Have you ever wondered what drove the Bostonians to destroy the tea? Or whether they considered any other less destructive options for their protest?
Mary Beth Norton, the Mary Donlon Alger Professor of American History at Cornell University, takes us through the Tea Crisis of 1773.
About the Series
Episodes in the Doing History: To the Revolution! series explore the American Revolution and how what we know about it and how our view of it has changed over time.
Episodes will air in 2017.
The Doing History series is part of a partnership between Ben Franklin’s World and the Omohundro Institute of Early American History and Culture. Be sure to check out season 1, Doing History: How Historians Work.
About the Show
Ben Franklin’s World is a podcast about early American history.
It is a show for people who love history and for those who want to know more about the historical people and events that have impacted and shaped our present-day world.
Each episode features a conversation with a historian who helps us shed light on important people and events in early American history.
In this episode, Mary Beth Norton, the Mary Donlon Alger Professor of American History at Cornell University, takes us through the Tea Crisis of 1773.
During our exploration, Mary Beth reveals the role tea played in North American colonial life; The Tea Act of 1773 and what the act meant for British American colonists; And, details about colonial responses to the Tea Act, including information about the Boston Tea Party.
What You’ll Discover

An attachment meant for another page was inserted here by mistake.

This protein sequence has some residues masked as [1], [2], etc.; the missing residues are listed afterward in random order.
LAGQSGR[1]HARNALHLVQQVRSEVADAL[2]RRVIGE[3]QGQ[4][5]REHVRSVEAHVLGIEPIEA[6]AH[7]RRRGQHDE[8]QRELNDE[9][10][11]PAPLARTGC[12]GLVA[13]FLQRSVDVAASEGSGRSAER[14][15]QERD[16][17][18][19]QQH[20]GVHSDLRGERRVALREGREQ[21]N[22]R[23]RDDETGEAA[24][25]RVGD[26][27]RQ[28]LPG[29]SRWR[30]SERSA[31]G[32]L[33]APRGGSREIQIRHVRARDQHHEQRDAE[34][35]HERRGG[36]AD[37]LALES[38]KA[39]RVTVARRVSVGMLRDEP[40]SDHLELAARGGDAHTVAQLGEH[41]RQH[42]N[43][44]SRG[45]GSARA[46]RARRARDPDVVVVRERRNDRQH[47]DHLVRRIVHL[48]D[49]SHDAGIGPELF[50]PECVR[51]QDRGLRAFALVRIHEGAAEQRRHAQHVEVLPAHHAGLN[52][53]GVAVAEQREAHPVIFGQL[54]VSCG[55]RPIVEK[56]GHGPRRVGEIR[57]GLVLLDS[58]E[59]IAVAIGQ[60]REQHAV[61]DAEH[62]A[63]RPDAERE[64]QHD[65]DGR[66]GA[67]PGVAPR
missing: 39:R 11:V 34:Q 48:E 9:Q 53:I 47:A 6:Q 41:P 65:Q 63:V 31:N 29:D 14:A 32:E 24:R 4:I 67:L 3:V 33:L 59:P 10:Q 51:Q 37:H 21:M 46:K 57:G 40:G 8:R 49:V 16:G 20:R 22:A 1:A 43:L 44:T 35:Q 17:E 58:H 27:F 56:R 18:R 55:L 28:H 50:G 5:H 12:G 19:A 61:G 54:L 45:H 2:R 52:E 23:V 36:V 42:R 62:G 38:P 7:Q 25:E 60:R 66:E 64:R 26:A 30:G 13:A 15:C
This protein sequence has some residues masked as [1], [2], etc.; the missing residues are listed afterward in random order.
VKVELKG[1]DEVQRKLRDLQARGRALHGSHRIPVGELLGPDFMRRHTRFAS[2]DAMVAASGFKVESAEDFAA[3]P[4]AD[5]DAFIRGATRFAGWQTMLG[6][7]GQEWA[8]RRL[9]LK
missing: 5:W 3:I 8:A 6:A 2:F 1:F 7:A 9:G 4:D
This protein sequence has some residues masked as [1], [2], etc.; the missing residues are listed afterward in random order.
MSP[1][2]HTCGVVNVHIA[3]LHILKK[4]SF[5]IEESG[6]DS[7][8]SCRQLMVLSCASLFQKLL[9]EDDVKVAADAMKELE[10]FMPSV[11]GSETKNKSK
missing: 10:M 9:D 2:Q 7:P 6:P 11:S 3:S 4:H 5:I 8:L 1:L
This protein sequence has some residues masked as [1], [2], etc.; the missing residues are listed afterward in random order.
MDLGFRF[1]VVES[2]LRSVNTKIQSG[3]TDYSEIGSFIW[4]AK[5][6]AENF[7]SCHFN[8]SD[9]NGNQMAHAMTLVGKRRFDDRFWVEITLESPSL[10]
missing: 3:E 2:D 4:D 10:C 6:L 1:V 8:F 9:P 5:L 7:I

- British North Americans’ relationship with tea
- Role of tea in North American life
- How North Americans imported their tea
- Where North Americans imported their tea from
- Effects of smuggling on the English East India Company
- The Tea Act of 1773
- Tea Consignees
- Historical interpretations of the Tea Act
- The Townshend Duties of 1767
- The Boston Tea Party
- Why the colonists did not want tea to land on North American shores
- The story of the “seventh tea ship” and its wreck on Cape Cod
- Cape Cod residents’ reaction to the salvaging of the William’s tea
- How the story of the “seventh tea ship” affects how we view the American Revolution
- Intercolonial resistance to the Tea Act
- The role of newspapers during the Tea Crisis of 1773
- Parliament’s reaction to colonial responses to the Tea Crisis
Links to People, Places, and Publications
- Mary Beth Norton
- Mary Beth’s Cornell webpage
- Mary Beth’s Interview with Historiann
- In the Devil's Snare: The Salem Witchcraft Crisis of 1692
- Founding Mothers & Fathers: Gendered Power and the Forming of American Society
- Liberty's Daughters: The Revolutionary Experience of American Women, 1750-1800
- Separated by Their Sex: Women in Public and Private in the Colonial Atlantic World
- The British-Americans: The Loyalist exiles in England, 1774-1789
- Bernard Bailyn, The Ordeal of Thomas Hutchinson
- Omohundro Institute of Early American History and Culture
- Doing History series
- OI Reader tablet app & Mary Beth Norton's article “The Seventh Tea Ship”
- Episode 088: Michael McDonnell, The History of History Writing
- Episode 098: Gautham Rao, Brith of the American Tax Man
- Episode 105: Joshua Piker, How Historians Publish History
- Episode 106: Jane Kamensky, The World of John Singleton Copley
- Episode 111: Jonathan Eacott, India in the Making of Britain and America, 1700-1830
In your opinion, what might have happened if the tea ships had arrived in Philadelphia and New York City first and had been delayed to Boston and Charleston? How would Philadelphia and New York City have responded if they had had to act first?
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